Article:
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WAYS OF FATE New"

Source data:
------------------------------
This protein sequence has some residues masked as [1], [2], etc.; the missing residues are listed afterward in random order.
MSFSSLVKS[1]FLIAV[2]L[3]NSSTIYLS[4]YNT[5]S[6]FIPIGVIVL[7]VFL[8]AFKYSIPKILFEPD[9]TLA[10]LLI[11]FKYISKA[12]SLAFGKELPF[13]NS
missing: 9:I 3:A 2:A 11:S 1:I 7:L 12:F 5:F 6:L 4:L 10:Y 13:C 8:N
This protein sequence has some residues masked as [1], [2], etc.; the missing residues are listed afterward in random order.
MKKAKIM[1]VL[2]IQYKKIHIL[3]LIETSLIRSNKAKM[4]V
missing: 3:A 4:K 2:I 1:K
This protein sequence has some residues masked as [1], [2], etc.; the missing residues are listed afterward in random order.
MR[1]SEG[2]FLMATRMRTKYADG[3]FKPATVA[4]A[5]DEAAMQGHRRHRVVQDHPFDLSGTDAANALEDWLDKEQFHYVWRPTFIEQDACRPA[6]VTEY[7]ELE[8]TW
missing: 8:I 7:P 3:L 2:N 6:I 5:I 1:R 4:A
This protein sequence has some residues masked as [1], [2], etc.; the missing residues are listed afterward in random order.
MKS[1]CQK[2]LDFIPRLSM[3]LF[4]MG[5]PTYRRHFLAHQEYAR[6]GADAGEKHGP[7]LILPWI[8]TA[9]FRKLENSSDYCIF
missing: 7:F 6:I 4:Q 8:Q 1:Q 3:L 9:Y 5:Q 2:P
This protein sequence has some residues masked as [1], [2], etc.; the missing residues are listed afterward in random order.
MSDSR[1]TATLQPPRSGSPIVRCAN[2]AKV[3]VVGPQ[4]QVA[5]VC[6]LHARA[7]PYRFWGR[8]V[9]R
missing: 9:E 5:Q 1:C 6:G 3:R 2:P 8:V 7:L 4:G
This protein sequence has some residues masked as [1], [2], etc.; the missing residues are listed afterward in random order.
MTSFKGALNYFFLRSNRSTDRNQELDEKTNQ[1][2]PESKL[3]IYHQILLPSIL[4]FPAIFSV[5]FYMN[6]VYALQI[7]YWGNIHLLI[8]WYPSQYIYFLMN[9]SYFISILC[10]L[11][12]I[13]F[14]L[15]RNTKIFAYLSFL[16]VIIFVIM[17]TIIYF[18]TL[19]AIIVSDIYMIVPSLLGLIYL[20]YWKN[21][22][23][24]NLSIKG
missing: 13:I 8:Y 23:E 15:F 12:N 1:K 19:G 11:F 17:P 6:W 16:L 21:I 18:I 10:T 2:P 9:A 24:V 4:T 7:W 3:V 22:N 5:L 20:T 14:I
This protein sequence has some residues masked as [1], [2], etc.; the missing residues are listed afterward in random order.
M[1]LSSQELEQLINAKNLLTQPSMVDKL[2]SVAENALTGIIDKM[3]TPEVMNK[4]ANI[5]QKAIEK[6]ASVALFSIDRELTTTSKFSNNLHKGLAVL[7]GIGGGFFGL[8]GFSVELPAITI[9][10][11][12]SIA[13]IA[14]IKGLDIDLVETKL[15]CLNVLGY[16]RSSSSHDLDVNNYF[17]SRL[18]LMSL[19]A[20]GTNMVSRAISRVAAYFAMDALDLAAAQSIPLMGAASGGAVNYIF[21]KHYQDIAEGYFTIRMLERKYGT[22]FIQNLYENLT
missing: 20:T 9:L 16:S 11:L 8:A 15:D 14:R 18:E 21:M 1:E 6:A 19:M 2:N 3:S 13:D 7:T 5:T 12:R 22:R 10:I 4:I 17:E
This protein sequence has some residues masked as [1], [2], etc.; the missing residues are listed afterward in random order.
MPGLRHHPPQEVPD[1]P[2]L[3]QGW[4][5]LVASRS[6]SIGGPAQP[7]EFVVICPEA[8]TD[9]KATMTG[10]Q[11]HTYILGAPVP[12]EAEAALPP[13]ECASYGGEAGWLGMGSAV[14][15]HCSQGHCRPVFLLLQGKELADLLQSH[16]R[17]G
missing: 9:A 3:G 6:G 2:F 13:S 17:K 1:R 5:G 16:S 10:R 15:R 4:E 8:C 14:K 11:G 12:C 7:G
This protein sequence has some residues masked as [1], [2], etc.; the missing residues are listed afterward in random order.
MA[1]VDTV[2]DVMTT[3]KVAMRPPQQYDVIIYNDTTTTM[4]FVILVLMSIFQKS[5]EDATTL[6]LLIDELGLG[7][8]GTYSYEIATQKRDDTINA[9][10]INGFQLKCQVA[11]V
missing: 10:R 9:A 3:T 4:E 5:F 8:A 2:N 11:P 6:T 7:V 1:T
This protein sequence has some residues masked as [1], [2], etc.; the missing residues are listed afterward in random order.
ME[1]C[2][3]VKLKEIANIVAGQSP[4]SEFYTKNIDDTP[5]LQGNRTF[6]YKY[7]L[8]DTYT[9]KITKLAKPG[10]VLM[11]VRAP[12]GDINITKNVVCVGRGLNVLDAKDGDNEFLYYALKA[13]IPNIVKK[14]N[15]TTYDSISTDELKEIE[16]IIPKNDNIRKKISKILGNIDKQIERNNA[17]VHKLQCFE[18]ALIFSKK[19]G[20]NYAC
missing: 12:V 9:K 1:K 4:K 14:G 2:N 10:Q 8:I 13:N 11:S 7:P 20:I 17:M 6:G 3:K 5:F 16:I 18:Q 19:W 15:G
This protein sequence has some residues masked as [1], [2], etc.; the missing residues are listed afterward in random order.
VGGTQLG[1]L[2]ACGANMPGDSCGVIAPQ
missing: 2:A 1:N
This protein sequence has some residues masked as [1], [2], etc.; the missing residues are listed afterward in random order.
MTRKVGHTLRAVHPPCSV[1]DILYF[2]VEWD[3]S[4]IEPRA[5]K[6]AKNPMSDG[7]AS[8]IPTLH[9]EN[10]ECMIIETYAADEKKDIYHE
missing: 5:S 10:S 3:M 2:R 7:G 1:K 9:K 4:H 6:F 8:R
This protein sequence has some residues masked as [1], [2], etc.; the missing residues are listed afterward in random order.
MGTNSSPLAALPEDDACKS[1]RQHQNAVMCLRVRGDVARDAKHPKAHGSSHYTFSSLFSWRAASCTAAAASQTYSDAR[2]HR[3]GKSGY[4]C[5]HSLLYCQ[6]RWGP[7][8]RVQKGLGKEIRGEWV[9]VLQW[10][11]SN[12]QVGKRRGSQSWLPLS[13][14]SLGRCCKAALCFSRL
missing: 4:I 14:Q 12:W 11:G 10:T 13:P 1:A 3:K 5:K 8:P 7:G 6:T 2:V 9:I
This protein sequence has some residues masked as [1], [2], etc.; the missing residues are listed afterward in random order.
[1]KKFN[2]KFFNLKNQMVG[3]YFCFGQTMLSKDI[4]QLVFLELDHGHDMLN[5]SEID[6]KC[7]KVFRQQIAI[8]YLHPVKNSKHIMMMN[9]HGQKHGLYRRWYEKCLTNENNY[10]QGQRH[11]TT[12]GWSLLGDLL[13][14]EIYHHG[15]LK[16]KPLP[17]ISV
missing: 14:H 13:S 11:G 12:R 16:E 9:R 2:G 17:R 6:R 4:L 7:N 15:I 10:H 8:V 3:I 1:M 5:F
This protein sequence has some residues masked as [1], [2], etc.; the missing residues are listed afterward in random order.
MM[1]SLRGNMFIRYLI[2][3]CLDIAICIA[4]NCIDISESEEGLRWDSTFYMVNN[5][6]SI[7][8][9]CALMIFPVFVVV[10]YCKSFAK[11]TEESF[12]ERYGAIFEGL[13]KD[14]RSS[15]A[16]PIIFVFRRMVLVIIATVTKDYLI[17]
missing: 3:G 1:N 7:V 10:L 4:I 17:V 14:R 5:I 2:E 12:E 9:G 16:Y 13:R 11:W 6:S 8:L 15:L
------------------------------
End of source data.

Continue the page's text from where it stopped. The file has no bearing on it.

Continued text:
MILDRED WHITE A that tot' woa mewsp'per 'Uprb- ran c alked down the vil- two oue to turn i n at esca It u nwA T o th is f ra il g ir l, i f u $ Made country living in a nt pIDt$ Janey's home, and a cal legt aety, were a salva- in it Lwd ithbout them Rosa- but ld have stayed out It te, Thene e liet blf e ý e- to the clty-bred deep S whole natural gayeties, ti i hd been her disaster. tie. II nI the bungalow with The As the gardenT' Rosa- ary Sakedhaer aunt the second vert Hou onn Janey Pepper's place. abot al her Jane"y Pepper." hav emt the mistress of the said ýa~loW oon after. Passing tho of thh sun dial when its and 5 there picking roses, that sd Uttle lady invited her Io. felt W i beasme immediately inter- int jsany pepper. It t Sthe strangest thing." re- it ell i 3galind one day. "here am I. tell Pow,-er in a strange place. hav •We" a rose garden, I Mr. `l-od am lonely no more." any bori q eper bent over the silk cur- alth was sewing. that no understanding the ways the *s Ie said, and laughed. ton take me. my dear, and the SIeO to be married; had just lw cheerfulily to single bless- FE i when a bit of misfortune led Smlt to my husband and hap- Je that sounds contradictory I t a lst me tell you about it. I "I" at the time, in the little g folks left to me. Then came «bd winter when my collie dog g glack Beauty had to be sold., mo SI Mi tall stool and twisted ope MI, I was standing on the stool call d ow Uncle Silas' old photo- c Seat I'd got pretty tired of se per gs, sad after I fell there was eve SWA Beauty to carry me over to etv ating5s. So I put on a loose rlo isd alked, all twisted with pain, ad way to the doctor's office. ur % lotter, himself, who had dis- ica as taprtinent chauffeur that atr sad didn't know how he was Itl a t bthm around, was not very being troubled with his vet -- plse. Then into the waiting big w, I was waiting to see how l Setback to my home, came l 1. Heodges of the grand house I 0 1-l. Every one spoke of him rev am1 I. Hodges, thinking always ml a ma's sleet importance. I r- is as be sat there in scowling im- Pa 4 that his lovely butterfly wife thi I sIt spring. I don't remember in HtMUe N. Hodges had ever no- ne Snbeterle; be spoke now, of thi wi the doctor be at liber- w mt I - patIemt with my pain, re- a I dlot know anything about IL HIdges looked in sudden at a person so rude. His ke ga was reproachfully oues- so It M daetor pened the door and he a eruyas either of us. "Janey a * bsas, "I can't take you t Sa I hoped to do. Don't know Ihi gpI to make the rounds ; bt if yeN had used a little arse you would not be here a bue back. Better have left ils Ini pleture hangngs on w ii N the lame back better M stand Uncle 811is' ple I Mted, and in a minute we I rbe laughlng together. i. odges Jumped to his feet. aIbs at the door," be offered . wll be glad to drive you Ia od it back for your moebod thoughtfully the hf ste gave me my huns Ii oMi, theugh Jim says his P . I do try to make him l' why we left the gloomy hbem on the hill for may plea For I soon ia M Jim was not self m- - aI OsI as we supposed, but a ya, 1a, lonesome for cor- a n.ad-lotev." Janey i i hbe expected to and t ha old Doctor as- t *s sat more than I expected I l'-ftillg of a stooL" • ..rea~ --. I aSlv it Disastelr. 4 Pmat rallroead disaster ta I Stats was what was for a Med to as the "Burlington I occuarred near Burling aI 165. and caused the ar1 t a great number of tOie public was horr rt tb ebsty. and popular Ms high that new regula 4 -ga to the beehking of m , etc., were put into m Iw nhnr Irstem in the mr. r. , Btreadman, a cele Pliadubbla clergymna, *a umme emea on the Is, r n mer the good old a emladte was expected a hem itnI and treat the 't aUod old days," re Serghuga. "They simply ig Mt, bad music anad ie whocan Itve as cheapb a Sea ad a dog. b elt ued o the great wal na neral lockout. f, the art of the IW tNo? Oh, very ho mi, but It ha too apsssar wI PARIS PIG IN SECOND PLACE I New England Annals of 1775 Shew French Animal Can Only Be Classed as a "Piker." A Paris dispatch related recently that a pig fled from the Halles and ran down the Rue de Rivoli, upsetting two gendarmes. She then went to a department store, was carried up one escalator, down another and found refuge in the dress-goods department in the basement, where she sank into a calm slumber. This is well enough in its way and for a European pig. but it has too many signs of accident. It may have amused the Parisians to hear about this. Perhaps It may have I deepened their conviction that the ville lumlere 18 the mother of novel ties. But if so, they sadly mistake. The New Hampshire Gazette of Janu ary 6. 1775. contains the following ad vertisement: "A Pig Came to the House of Mark Loud in Portsmouth about a fortnight ago-the Owner may have him again by applying to the said Loud." The conscientious Loud. g though feeling the greatest respect a and friendship for the pig that had t made him a fortnight's visit, evidently felt that he ought to go home. Noth r ing Is said about reward; that is left to the delicacy of the pig's owner and it must have been ap exceptionally in telligent pig, even for New England, to have left this plensant impression on Mr. Loud. There is no evidence that any dispatch was sent to the French or English press about the incident, S although it is far more Interesting s than that of the Paris pig that upset the gendarmes.--J. ii. S.. in the Boo- t 1e ton Transcript. r It} d FEAST CHANGED IN MEANING' Jewish Passover Originally Agricul tural Festival-Now Refers Di rectly to Escape From Egypt. Ie The Jewish festival of Passover com memorates the release of the Hebrews a from Egyptian bondage. The festival opens with a household ceremony, called the Seder, at which a collation is served and various religous rites performed, including a recital of the to events of the Exodus, from a special ritual service compiled for this occa Il, sion. Originally Passover was an agricul i tural feast. At a later period it be at came dissociated in part from its prim a is tive nature and came to refer direct ly to t1 e escape from Egypt, which in vested the festival with the new and d n highly significant spiritual message of sw liberty for all mankind. n In the synagogue the note of spring Sis reflected in assigned scriptural im readicg wherein the worshiper is re ys minded that the winter is over. This re is In harmony with the purpose of the n- Passover, which is to recall to mind ife the many miracles which were wrought )er in behalf of the House of Jacob by the no never-slumbering guardian and keeper )w, of Israel. Israel is bidden, through the annual message of Passover, to r. work for the eventual triumph of hu manity over the tyranny of Injustice re- and inlquity.--Detroit News. out Sing Deeds of Light Tenders. The hardships endured by light _1 keepers have inspired the pens of some of our best writers. Robert Louis Stevenson, in sketching the life of his grandfather, Robert Stevenson, y a distinguished Scotch lighthouse en gineer, gives some entertaining pen ow pictures of their lot. a - The first lighthousekeeper in this country, George Worthylake, at Boe le ton light, whose first year's salary was 50 pounds, was drowned with o his wife and daughter on November 8, 1718, and this incident was the in sptration for a ballad, the "Lighthouse weTragedy," written by Benjamin Frank erlin, then a boy of thirteen. In his autobiography be tells us that his brother induced him to print and sell copies of this ballad on the streets yo of Boston, and that it "sold woader tOe' fully," the event being recent and "having made a great noise." No copy of this ballad seems to have been s- preserved, but the author admits it his was "wretched stuff." him easy Fig Sloeeomo Inside Its Own Fruit. for A pecullarity of the fig is that it lea produces Its trait first and blossoms Im- inside the fruit, or so nearly so that ,bnt o flower is perceptible to an ordl oi- nary observer. sney Because of the peculiar structure of the fig fruit the process of pollina ad tloa cannot be accomplished either by Hs- tbe wind or by ordinary insects. A ted pcuallar hymen-opterous insect is an Inhabitant of the wild figs in their native countries snd also visits the cultivated varleties. It is to this in e 1a sect alone that the pollination of the a for cultivated sorts is due. Smyrna fig agton culture would be an impossibility with rlng- eat this linsect. er of Difficult to Comprehend. Father wuas trying to explain "stand Wc ard time" to little Harry, but Harry palr was not sere that he understood. gula- "After all, it Is no great matter," g ol said father. iato "You are now only In the feourth St grade. When you have gone to school cle- lunger you will learn all about it." lm "Maybe so." said Harry, with a re Sassuaring smile. "The teacher says that even lots of eighth-grade boys sad girls don't understand longtitude and gratltude."~-Wayside Tales. Wmacted Wna High Importance. The woman's caus is man's. They Vise or sink together; dwarfed or god - like, bond or free; it she be small, imply slight-natured. miserable, how shall Sd men grow.--Tennyson. Eheap' or OP 'nas MOUTH OF t wPaa built me na wag today. Is that sT to must ho is tee Sf aLa As Fou Hrsm Ride I CeaI Filds t h The four horsemen are stalking in the coal fields of the United States, despite the seeming unconcern of the nation for an early settle g ment of the strike. Conquest. War, Famine-and Death-those are the silent riders which mine families are facing hourly in the struggle be t\ cen operators and miners. Even while President Lewis of the United iine W\orkers was in Washington, conferring with Secretary of Labor J)avis-(below), and later with President Harding, riot was ruling at lcrrin. Ill., where forty were killed and many wounded before order was restored. Above is shown all that was left of the power house at a stripmine in Herrin. Ill., after dynamite and the torch had been II. applicd President Lewis refused to agree to plans proposed by Presi. dent Harding and Secretary Davis to end the strike. ,Mt -y, o tin I w he'd shed enough So the to an 1 11i1g o ahellae FATHER'S WISH wai Mother-My! How the tears stream ant down baby's cheek when he cries. til S Father-I wish he'd shed enough tlrn te drown the noise he makes. ten t r(th Str S IMIs I 0I I de elil GOING AFTER THE REWARD. The Boss-Be careful there, you'll r run over that small car ahead of us! t Chauffeur-That's all right--it's a o Sgoad lous--there.' a bounty on 'em. t - rt- -p , 818 ALIBI.L e tic Well, my chilr - 9 Sdren can't / a" blame ne io I ab i don't leave W w' them a fortune. W. r9 NoT m th No, all they've er got to do is to lo n- look back and se se the prices I k- had to pay for 7 iev food and clOth ti dineto is No ANT POINT. fi I/ s ay I'm think nIt g about olang Into a bIs deal with Blanrk. What kind of a "It man to he? it Oh. he's lIke hat What kind of Si *dl- a Ish-a shark Ib or sucker s of na- I by A HARD TO 7 an KEEP. NO heir DOUBT. b the WhFPardo ' me but can yes the s ig No (butting Ith- gn): Certaitly I'll pardon y0. but thlsis no time for trivot- I mad- tty. I promised my witf I would be home early, Just to Sshow her I a. frth hool " NO AMATEUR' r - ... SThe Browns - have Invited us to dinner. Good. rd rather eat there than sany*here 'hey Why? All vegetables nal, they serve wer hall raised by pro me Deter: In or Ow to set 031'r 1~ ·r - a Romance of Words. ban Words hlave a rolnance all their ow. ban MacAdaii as a rioad builder. Guillio- his tine a a compasslionate physician, Ier- to I rick an inventor. General Silhouette low first devised the "cut out." which in COVE the lhands of a few has been raised plat to the point of genuine art. Iord Ii Sandwich mlade a hasty repast at the gaming talle. The spurious jewelry sor culled pinchleck is made of a cheap fou alloy first used by a jeweler of that bed name. Mrs. Bloomer set the feminine bed world agog in her day. Mr. BoycOtt I was a landlord in Ireland whose ten antry refused to pay their rentals un- boy til certain of their demands were'te granted. Strange is the word saun- at terer, sprung from La Salnte Terre (the Holy Land), whither pilgrims were wont leisurely to journey. 9 Stranger the word haberdasher, which is said to have been derived from the q uu German habt ihr das hlier? Another exotic corruption, this time from the ir French. is qu'en dirsi for quandary.-- j Detroit News. A, Climbing Fish. In his "Natural History of Ceylon," m Sir J. Emmerson Tennent states that ta on one occasion he saw hundreds of climbing fish crawling up the bank of ml a driedup pool, diverging in every di rection on reaching the top to a dis tance of 50 yards and still traveling hi onward. The supposition is that they travel by night or before suerise. One a peculiarity is the large size of the a vertebral column, quite out of propo r-i tion to the rest of the body. In ml grating they keep their gills expanded and moistened by a curious vessel h above the gills that holds water. When the fish leaves the water it a carries with it enough water to moisten its gills as often as neces sary to sustain life. The eggs float loosely at the surface of the water and hatch in two or three days. The color of this fish is a light brassy olive, with eyes of orange, its length is up a to seven inches. Scott Original "Great Unknown." The expression. "The Great Un h known," is applied in a hundred di t ferent ways-in politics, in financial g operations, in criminal Investigations, t in fact, every time there is doubt d about the identity of something or somebody. The original "Great Un known" was Sir Walter Scott. He had published his "Waverly Novels" anonymously. All literary England i was wondering about the author, but Scott and his friends kept the secret ' I because he was a clerk of sessions` 'and his superiors considered novel writing beneath the dignity of such a high oicial. "Serious" works he wrote under his own name, but for years all the fame and success due the author of the immortal Waverly books went to the "Great Unknown." The veil was only lifted after every. body had guessed the truth. Sure Was Hasy. A Richmond banker was approached by a negro minister whose father had served his family in slave days. The old man was a little more progres sive than the ordinary negro pastor of the South and interested himself not only in the spiritbal welfare of his sock, but in their worldly welfare as well. It was his custom, therefore, to lecture weekly on current events and Shis next talk was to deal with the subject of Investments and securities. "Marne Henry." he said, "rse goin' to a talk to mah con'gation on de ebits ob u de bucket shop what's agitatin' folks so much all 'round de country, but IrM a little hazy on mab definitions. Could you tell me, please, what's de diffrence between a common, a preferred an' a rmlln' stockrl--Wan Street Journal. Evelutien of Air Srathers In Silurian times an air-brethlis lie was forced on many eatures When their native pools dried up everything could either breathe the air or mruocate. There was a high premium put on prgrerslve evelutloa toward longs, and a death penalty for those who held back. It was at this time that the ancestors of moder In sCets ceased to be bottom crawlers and became preeminently anlmals of the air. The air-breathitg anthropoda r have now evolved so far that they have few water lving relative let. A insects respre free eozgen eve ach aquatie arms as dragn M I sn, whea* lls sef fl Ot air semi Jt /as HIS ANGEL ir" mi.ssini low II By MOLLIE MATHER c< ncer though Colwrtght. 192. Western Newspaper LUnion puZZit Geoffrey. in his woolly bathrobe, where kept a watch of the stair. For either invrsti up or down those stairs his good Sa- ho.rr maritan, must go. The hall of the thorzr rooming house remaining for a time silent. Geoffrey sought the window, fact, He was still weak and uncertain as to All ty walking, but as it was piossihle that All c t a light step might ascend that old that e stair while he was not thefe to see of rhis he returned to his post. fact, r He must have been in this gloomy but .n room now. for more than two week. but i The flu had put him out of his head, dwnfl so that he could not measure time. dewate Its interest vanished with his sud- want den illness. All that Geoffrey Gordon ser'es could distinctly remember was sow- terp. moning his landlady, with the coD- ti fused request that the woman who . cared for his room he retained to give him such care as might be necessary. The doctor, used to calls of the QUI friendless and unremunerative. looked 1'a the unresponsive Geoffrey over. pro- k n nounced his case grip, and departed. . ou leaving medicine behind. It was not busu his affair, certainly, whether that med- lde cine was bestowed or not. sLde "What's his name?" the doctor briefly asked Mrs. Simpson. eca "He says it's Stinson." she replied. tarl "George Stinson." So the author who loved to study at close range his subjects, who wrote of people as they are--lay among those of whom he would have written, him self needy and unknown. Across the blur of his pain cams then an angel directly from heaven, to minister to him. Like a frightened child, Geoffrey Gordon realized the _ reassuring comfort of firm, soothing hands. Over his hot forehead the cool n. hands moved rhythmically, charming io0 Ihis pain away. And when he awoke er-to momentary consclousness the fol tte lowing morning, the faded. Insufficient in coverlet had been miraculously re ped placed by warm blankets of dainty - ord atin bindings. the It was when he reached weak but Ssure convalescence that Jellies and tempting small cakes and mufflnt tfound their way to the stand by the e bed. The dellcious cakes which he ate so hungrily brought to him a sting ten- of mothermemory. The mother of his un- boyhood-gone so long, but still bit ,ere terly missed. Geoffrey, watching the stair, knew aerret last why success and the many rims beautiful things of life still left a ey great lack which had never been filled. And so, wondering, speculating, he the questioned, and vainly, concerning his t secret deliverer-and watched hope thr fully, despaLringly, the stair. For the __ girl or woman must of course be an occupant of this dingy rooming house. And to settle this eager curiosity of his he must know her. on Many went down the 'stair each I morning to places of employment, at many came back each night. Soon is of Geoffrey must go away. but first he of must know. y I There was one lovely girl; her dark, di- dancing eyes sought the invalid out In ing his watching place. they At last in desperation the author One called to the girl under pretense of he asking her to forward a message to oe Mrs. Simpson. The girl smiled charm t m- nly. "Sure, I'll tell the old dame," agreed sel his supposed angel. "but you'd bettetr rater. believe It'll take her some time to get er it a move up here. Some weight, that r to old girl. Any other little thing I can es- do for youser" float "No, thank you," answered Geoffrey rd adly. lor That night Inspiatloa came to him olive, one who had so unselfishly cared for up a sick tranger would naturally still be interested in his condition. The next day tound him suffering an appar " ent collapse; hisl groaning might eves UD have been heard by a sympathetlc 1ii d t tener off the long hall. Geoffrey be anclal gan his groaning directly after cua tiot tomary oee closing time. He de ot ducted that his Angel was among the o employed. She was-nad at that pre t U else moment opening a can of pine-t t. Be apple for her supper. oelL "Dear me," murmured the Angel, gland hat sounds exactly like my siek rbut man. What a pity be has no mother Sor sister or-wife to look after him" o She decided to take a peep into the nlvalid's quarters. When her wide mca eyed glance revealed her former She charge again prostrate, Besale Mac at Donald, late of OGrove Village, slipped Sdue noiselessly into George 8tinsoan's room. Srl he carried some of the pineapple own." with her. As she supposed, the pe Stient's lips were hot and dry; thought fully consideriag, Badle fed him the pineapple. Faurtively the patient opened bhi Shadeyes. h No, she wam't mactly pretty, nor modish at all. Her soft capably molded hand made assured, graceful Smovements toward his lips. Her dark e not brows drew together concernedly, a she bent over him. GeoR remem n a beared that same dear, anxious look la e, to his mother's face long ago. Suddenly, i and his eyes upon her, the grl smiled. the Why, she was pretty, tenderly pretty, uritles. ad the plaia little frock tramed Las oin' to some way fttingly - a one would is ob have one's favorite pricelem pctet ' folks famed b "8o I have found yoe at last I" ma8 Ooold toe Gordom "HBow I have naded you, my dear" dan' s I am glad to be where I am nee ed," answered Be oe cfeudly. "But I am going to need you l1 ways," Insisted this strange patient. 'ethtag However, Besaie remained true to etures her word. ed up i the the There are too many promisling men a high ti public life and not a sumcent mum olutlon her of performers. ulty for a this Natare abhors a vaenum, so when den in- shLe finds one tn a human head sde awlers Ibls tt with words. mals of "*___ opoda Amundsen will begin his dash tfor t they the Arctie nla saummer. It will he Sa emaer thlf to et a ew. even gn M Ia -e notheing so hopefl a the ar w a iltican the s pring ujSs It's the m whe rIm "Missing Link" Still Mhssing. I think every plaeintvlgist iof the world now admlits that not ai single missing link has Ibcen disco,\vred he low iman, nld that we know et en iteso (c.ncerniug tie origin of ma;in t:han e t thought we did formerly ... . Tihe puzzle itf origin again harks back to where it stood when Iºarwin began to investigate. ills theory and Its sue c.essors hang on i le clotheslinle, thoroughly aired and tfl:pping in the breezes. Parallel evolution being a fact, all of us caln accept It. even the layman and the orthodox clergymanln. All can readily admit, for instance. that every human being has 2S bones In his cranlum. Identiealt with those of reptilla and nphlibii. itey.nd that fact,. no one need admit or deny origin. L but merely stand pat or pick out his own ancestor .... All past theories of descent having been abandoned for want of connecting links, we find our selves just where Agassiz left mzauit ters, with only his dochtrine of mul tiple origin with which to tie.-W. II. Itallou. the Northi Alnriean Ite view. e QUITE: A HINT. i 0 .( ad -Lpa W.uhted to D- knoWw uhe-iher ti, you au-re a good t bOU ires ;t uan.O . Have y,.u any idea why he rsked? I guess it wae becaluse you never ' talk business. ;! FOR THIRST COLA-HIBALL "THE BETTER DRINK" Manufactured By LOISEL BOTTLING CO. Inc. 508 CAMP STREET INVEST YOUR MONEY IN FULL-PAID STOCK CERTIFICATES $100 A SHARE The Safest Possible Investment Paying aiberal Income Interest payable semi-annually. Secured by first mortgages on choice New Orleans real estate. Excelsior Homestead Association PAUL FREUND, Pres. LOUISE E. SIMPSON, Sec. 106 CAMP, CORNER CANAL STREET SELLING OUT $50,000 WORTH OF MERCHANDISE SHOES, LADIES' and MEN'S READY-TO-WEAR DRY GOODS AT COST We Must Vacate Before October 1st t Big Saving on Every Purchase HANDELMANS Corner Baronne and Poydras Streets Now Issuing i Savings and Full be Paid Stock Dividends on $5000 Exempt from Federal h- Income Tax RELIANCE HOMESTEAD ASSOCIATION 403 Whitney Building * Phone Main 4MN let LOWER COAST LINE OPERATING ' The New Orleans and Lower 1 Coast Railroad has resumed service. Regular schedule for passenger and freight is re.established mak ing through continuous trips to Buruas and return. ¶AOVERTISE IN THE HERALD cigarettes 10€ They are GOODI ' BUY YOUR FUKS NOW Summer Prices I| F Terms to Suit You F U U EXPERT R S Tanning S Remodeling STORAGE FREE B. GRISHAM 829 Canal St. 2nd Floor